Summary: The poor in spirit are those who REALIZE that they are spiritually BANKRUPT before a Holy God and are in NEED of his Grace.
“The Poor in Spirit”
As we continue our study of the Sermon on the Mount, we are reminded that this sermon is a Constitution for those who enter Christ’s new Kingdom. It is filled with guidelines for how to live as God’s chosen people.
These guidelines begin with what are commonly called the Beatitudes. They are called beatitudes from the Latin word beatus, which is the word for blessed.
B. Some translations prefer to use the word “happy.” It is true that a person who is “blessed” will be profoundly happy. However, we must be careful not to reduce blessedness to merely being happy (Carson, 16).
II. Defining “Blessed”
A. To be “blessed” means to be approved or to find approval. In this case, approved of God. And there can be no higher “blessing” than to have God’s approval.
B. The fundamental question that everyone who reads the Sermon on the Mount is faced with is, who’s approval will you seek? Will you seek man’s approval, or God’s approval?
The Sermon on the Mount is Jesus teaching us how to receive God’s approval.
[Something else to keep in mind is that the beatitudes are not eight separate and distinct classifications of Christians. They are eight qualities that every Christian should display. (Stott, 13)]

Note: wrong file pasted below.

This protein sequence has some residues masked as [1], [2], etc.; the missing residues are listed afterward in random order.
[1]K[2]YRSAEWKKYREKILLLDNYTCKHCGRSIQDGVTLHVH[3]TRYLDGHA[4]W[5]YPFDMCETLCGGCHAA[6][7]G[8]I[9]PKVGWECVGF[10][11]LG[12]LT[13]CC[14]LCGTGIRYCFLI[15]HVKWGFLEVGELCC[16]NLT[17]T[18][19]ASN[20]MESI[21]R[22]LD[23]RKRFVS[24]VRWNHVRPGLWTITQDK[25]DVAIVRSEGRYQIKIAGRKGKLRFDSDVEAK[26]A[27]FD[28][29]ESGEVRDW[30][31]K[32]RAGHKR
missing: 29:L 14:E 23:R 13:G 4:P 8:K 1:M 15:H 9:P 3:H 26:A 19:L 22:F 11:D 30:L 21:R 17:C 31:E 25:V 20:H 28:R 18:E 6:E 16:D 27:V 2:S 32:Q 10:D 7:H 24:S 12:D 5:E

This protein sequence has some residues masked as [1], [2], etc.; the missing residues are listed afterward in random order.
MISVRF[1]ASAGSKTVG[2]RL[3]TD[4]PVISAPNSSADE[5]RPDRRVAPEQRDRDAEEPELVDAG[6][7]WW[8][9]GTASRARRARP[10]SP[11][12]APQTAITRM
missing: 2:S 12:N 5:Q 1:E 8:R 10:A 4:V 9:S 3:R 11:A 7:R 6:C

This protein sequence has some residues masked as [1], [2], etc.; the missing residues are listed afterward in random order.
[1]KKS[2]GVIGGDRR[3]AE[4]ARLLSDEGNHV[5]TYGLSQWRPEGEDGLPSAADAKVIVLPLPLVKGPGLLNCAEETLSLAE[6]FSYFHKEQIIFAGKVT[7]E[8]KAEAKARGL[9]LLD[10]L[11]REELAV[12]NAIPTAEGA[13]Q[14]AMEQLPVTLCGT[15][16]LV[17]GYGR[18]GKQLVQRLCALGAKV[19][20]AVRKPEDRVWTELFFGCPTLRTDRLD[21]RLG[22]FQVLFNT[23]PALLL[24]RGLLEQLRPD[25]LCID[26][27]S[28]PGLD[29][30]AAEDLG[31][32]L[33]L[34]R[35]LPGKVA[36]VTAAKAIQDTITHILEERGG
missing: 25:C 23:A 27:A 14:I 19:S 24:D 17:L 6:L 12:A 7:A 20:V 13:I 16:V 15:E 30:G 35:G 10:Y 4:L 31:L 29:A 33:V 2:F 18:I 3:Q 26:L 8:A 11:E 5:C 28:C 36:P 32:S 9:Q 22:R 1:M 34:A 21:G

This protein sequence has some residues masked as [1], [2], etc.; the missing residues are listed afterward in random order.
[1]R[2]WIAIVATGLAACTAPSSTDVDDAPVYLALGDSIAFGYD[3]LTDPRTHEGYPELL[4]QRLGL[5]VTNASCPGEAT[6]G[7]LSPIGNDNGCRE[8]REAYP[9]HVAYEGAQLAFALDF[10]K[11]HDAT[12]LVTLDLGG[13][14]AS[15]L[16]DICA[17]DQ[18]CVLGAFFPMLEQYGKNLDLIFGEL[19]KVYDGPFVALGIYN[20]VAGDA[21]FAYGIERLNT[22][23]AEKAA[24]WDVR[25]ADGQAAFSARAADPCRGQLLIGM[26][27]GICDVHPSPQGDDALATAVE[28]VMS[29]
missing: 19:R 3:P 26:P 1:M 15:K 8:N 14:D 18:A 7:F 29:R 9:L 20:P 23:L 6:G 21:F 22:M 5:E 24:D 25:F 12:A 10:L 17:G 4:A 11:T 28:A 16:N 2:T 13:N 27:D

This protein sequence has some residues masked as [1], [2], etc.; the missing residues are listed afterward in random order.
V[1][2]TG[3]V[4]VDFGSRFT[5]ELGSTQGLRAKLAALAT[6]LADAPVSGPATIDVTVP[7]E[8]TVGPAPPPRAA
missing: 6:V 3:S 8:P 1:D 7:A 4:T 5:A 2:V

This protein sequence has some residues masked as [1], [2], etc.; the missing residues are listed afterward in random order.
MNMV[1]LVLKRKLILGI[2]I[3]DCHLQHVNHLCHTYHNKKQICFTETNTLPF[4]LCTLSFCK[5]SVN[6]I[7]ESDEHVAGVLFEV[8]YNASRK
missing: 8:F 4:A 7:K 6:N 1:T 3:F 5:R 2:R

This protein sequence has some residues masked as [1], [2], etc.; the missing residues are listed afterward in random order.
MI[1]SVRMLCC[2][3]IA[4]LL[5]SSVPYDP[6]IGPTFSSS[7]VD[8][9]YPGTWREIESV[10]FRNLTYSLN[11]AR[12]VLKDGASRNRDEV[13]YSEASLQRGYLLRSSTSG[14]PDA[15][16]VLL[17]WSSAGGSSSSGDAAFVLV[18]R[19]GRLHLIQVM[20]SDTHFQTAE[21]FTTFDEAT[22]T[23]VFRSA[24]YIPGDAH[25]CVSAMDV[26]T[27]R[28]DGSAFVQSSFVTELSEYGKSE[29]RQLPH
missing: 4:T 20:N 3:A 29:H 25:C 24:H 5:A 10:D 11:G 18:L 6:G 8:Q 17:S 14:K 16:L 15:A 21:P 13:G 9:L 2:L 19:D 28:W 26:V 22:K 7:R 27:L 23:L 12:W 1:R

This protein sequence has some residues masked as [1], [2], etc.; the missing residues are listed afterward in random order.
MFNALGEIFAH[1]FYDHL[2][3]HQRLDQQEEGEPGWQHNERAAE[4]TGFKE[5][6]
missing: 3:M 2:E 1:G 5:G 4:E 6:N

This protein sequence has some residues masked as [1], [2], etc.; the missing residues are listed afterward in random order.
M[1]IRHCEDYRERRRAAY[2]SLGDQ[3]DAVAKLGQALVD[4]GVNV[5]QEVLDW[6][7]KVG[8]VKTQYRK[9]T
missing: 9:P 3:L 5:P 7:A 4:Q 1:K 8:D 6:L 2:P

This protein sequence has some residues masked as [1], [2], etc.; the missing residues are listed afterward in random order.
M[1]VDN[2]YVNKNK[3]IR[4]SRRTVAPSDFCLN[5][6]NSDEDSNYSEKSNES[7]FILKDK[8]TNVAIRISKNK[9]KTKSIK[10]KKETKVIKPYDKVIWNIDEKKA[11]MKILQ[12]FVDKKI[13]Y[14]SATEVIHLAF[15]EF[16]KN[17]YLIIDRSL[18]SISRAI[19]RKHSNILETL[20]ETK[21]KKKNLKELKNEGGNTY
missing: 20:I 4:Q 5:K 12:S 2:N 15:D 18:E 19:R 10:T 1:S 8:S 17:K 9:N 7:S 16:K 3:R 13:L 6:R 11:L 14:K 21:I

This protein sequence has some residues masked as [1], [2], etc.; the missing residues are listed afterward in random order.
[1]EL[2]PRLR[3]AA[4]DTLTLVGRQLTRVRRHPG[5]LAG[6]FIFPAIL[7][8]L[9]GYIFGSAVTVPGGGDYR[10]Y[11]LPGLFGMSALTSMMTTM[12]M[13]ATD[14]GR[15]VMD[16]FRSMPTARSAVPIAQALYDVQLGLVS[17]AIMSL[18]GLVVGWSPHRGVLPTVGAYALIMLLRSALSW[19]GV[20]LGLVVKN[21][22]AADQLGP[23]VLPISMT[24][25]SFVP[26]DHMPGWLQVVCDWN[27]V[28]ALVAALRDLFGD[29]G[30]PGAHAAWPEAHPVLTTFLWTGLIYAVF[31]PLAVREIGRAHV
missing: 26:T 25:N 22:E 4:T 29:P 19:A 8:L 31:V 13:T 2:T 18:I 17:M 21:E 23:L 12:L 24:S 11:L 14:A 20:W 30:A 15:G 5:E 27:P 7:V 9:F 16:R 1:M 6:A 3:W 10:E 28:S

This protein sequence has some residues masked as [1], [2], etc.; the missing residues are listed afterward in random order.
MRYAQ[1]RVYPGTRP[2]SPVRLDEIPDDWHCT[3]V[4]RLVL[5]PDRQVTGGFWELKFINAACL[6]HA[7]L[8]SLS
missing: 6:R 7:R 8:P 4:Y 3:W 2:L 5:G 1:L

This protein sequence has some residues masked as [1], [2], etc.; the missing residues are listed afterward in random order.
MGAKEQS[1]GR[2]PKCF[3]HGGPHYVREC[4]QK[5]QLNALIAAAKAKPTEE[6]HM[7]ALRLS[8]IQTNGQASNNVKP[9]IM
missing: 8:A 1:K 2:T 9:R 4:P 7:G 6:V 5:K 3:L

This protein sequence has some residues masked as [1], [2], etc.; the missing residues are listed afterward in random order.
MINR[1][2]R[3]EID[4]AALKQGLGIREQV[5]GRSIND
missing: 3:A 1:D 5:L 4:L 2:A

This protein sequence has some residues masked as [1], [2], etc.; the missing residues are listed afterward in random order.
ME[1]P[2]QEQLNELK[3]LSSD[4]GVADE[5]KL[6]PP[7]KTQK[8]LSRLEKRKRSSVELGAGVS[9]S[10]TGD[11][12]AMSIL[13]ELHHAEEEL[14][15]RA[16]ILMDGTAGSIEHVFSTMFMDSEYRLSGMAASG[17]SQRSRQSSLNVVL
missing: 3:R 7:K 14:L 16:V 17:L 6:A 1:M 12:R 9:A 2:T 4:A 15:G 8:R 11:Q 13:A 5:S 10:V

III. Poor in Spirit
A. “Poor” — “extreme poverty.” — Blessed are the poverty of spirit.
B. Sometimes, a good way to determine what a concept means is to determine what it is not.
1. NOT being shy.
2. NOT financial destitution or material poverty.
3. NOT a lack of the presence of the Holy Spirit.
4. NOT a lack of spiritual awareness.
There is something COMMENDABLE about being poor in spirit.
C. Old Testament, or Hebrew expressions, can help us determine what this concept means.
1. “poor” included being “lowly” or “humble.”
2. Proverbs 16:19 — “Better to be of a humble spirit with the lowly, than to divide the spoil with the proud.”
a. It is the opposite of pride.
b. Pride says, “I don’t need God.”
c. It was the essence of man’s fall in the Garden. The temptation was “you will be like God, knowing good and evil.” There was something appealing about that temptation and it was that they would no longer be dependent upon God. Everyday of their lives, up to that point, were examples of being totally dependent upon God. The reason for the fall is that they no longer wanted to be dependent upon anyone but themselves. And we’ve been living that way ever since.
d. “Poor in spirit” = being totally dependent upon God.
3. Psalm 51:16-17 — “ You do not delight in sacrifice, or I would bring it; you do not take pleasure in burnt offerings.  The sacrifices of God are a broken spirit; a broken and contrite heart, O God, you will not despise.”
D. “Poverty of spirit is the personal acknowledgment of spiritual bankruptcy. As such it is the deepest form of repentance.” (Carson, 17)
Example: The Publican in the Temple, “God, be merciful to me, a sinner.” (Contrast the Pharisee’s prayer)
E. It is not a man’s confession that he is insignificant, or personally without value, because that would simply not be true.